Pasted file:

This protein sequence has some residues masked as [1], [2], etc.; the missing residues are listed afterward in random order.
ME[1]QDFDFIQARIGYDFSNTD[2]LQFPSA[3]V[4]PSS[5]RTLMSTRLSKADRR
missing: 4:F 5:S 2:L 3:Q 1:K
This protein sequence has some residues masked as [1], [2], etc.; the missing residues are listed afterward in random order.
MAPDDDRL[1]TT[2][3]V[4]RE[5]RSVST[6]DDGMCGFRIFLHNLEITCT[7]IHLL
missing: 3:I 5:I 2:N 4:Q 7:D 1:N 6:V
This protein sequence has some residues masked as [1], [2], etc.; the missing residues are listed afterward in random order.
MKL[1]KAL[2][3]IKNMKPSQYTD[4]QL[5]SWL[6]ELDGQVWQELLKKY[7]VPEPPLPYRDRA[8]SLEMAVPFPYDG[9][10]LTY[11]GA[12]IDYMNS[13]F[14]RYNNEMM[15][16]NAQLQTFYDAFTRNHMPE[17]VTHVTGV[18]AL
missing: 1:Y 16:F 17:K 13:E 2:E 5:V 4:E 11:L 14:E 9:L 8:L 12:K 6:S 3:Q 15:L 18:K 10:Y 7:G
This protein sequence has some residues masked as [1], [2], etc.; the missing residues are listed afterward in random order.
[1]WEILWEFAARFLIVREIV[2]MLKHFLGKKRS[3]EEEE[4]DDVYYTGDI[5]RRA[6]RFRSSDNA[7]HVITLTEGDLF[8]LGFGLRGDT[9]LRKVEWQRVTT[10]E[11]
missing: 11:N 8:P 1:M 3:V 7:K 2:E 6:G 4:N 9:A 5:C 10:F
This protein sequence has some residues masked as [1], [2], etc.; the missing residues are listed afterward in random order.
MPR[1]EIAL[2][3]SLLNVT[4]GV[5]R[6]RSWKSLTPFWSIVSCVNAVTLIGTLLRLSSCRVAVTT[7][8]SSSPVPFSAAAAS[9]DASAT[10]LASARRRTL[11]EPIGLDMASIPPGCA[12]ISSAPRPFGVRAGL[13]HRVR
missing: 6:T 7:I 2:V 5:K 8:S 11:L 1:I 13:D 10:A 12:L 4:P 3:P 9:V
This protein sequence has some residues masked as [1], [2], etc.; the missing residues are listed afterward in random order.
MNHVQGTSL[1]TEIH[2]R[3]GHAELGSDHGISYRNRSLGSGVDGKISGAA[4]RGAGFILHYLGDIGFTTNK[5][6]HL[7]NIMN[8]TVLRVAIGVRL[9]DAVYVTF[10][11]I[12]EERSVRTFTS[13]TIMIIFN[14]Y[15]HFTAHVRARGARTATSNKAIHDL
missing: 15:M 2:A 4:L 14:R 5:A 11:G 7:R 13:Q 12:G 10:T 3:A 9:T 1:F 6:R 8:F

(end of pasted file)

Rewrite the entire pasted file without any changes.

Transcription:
This protein sequence has some residues masked as [1], [2], etc.; the missing residues are listed afterward in random order.
ME[1]QDFDFIQARIGYDFSNTD[2]LQFPSA[3]V[4]PSS[5]RTLMSTRLSKADRR
missing: 4:F 5:S 2:L 3:Q 1:K
This protein sequence has some residues masked as [1], [2], etc.; the missing residues are listed afterward in random order.
MAPDDDRL[1]TT[2][3]V[4]RE[5]RSVST[6]DDGMCGFRIFLHNLEITCT[7]IHLL
missing: 3:I 5:I 2:N 4:Q 7:D 1:N 6:V
This protein sequence has some residues masked as [1], [2], etc.; the missing residues are listed afterward in random order.
MKL[1]KAL[2][3]IKNMKPSQYTD[4]QL[5]SWL[6]ELDGQVWQELLKKY[7]VPEPPLPYRDRA[8]SLEMAVPFPYDG[9][10]LTY[11]GA[12]IDYMNS[13]F[14]RYNNEMM[15][16]NAQLQTFYDAFTRNHMPE[17]VTHVTGV[18]AL
missing: 1:Y 16:F 17:K 13:E 2:E 5:V 4:E 11:L 14:E 9:L 8:L 12:K 6:S 3:Q 15:L 18:K 10:Y 7:G
This protein sequence has some residues masked as [1], [2], etc.; the missing residues are listed afterward in random order.
[1]WEILWEFAARFLIVREIV[2]MLKHFLGKKRS[3]EEEE[4]DDVYYTGDI[5]RRA[6]RFRSSDNA[7]HVITLTEGDLF[8]LGFGLRGDT[9]LRKVEWQRVTT[10]E[11]
missing: 11:N 8:P 1:M 3:V 7:K 2:E 6:G 4:N 9:A 5:C 10:F
This protein sequence has some residues masked as [1], [2], etc.; the missing residues are listed afterward in random order.
MPR[1]EIAL[2][3]SLLNVT[4]GV[5]R[6]RSWKSLTPFWSIVSCVNAVTLIGTLLRLSSCRVAVTT[7][8]SSSPVPFSAAAAS[9]DASAT[10]LASARRRTL[11]EPIGLDMASIPPGCA[12]ISSAPRPFGVRAGL[13]HRVR
missing: 6:T 7:I 2:V 5:K 8:S 11:L 1:I 13:D 10:A 12:L 4:P 3:P 9:V
This protein sequence has some residues masked as [1], [2], etc.; the missing residues are listed afterward in random order.
MNHVQGTSL[1]TEIH[2]R[3]GHAELGSDHGISYRNRSLGSGVDGKISGAA[4]RGAGFILHYLGDIGFTTNK[5][6]HL[7]NIMN[8]TVLRVAIGVRL[9]DAVYVTF[10][11]I[12]EERSVRTFTS[13]TIMIIFN[14]Y[15]HFTAHVRARGARTATSNKAIHDL
missing: 15:M 2:A 4:L 14:R 5:A 11:G 7:R 13:Q 12:G 10:T 3:A 9:T 1:F 6:R 8:F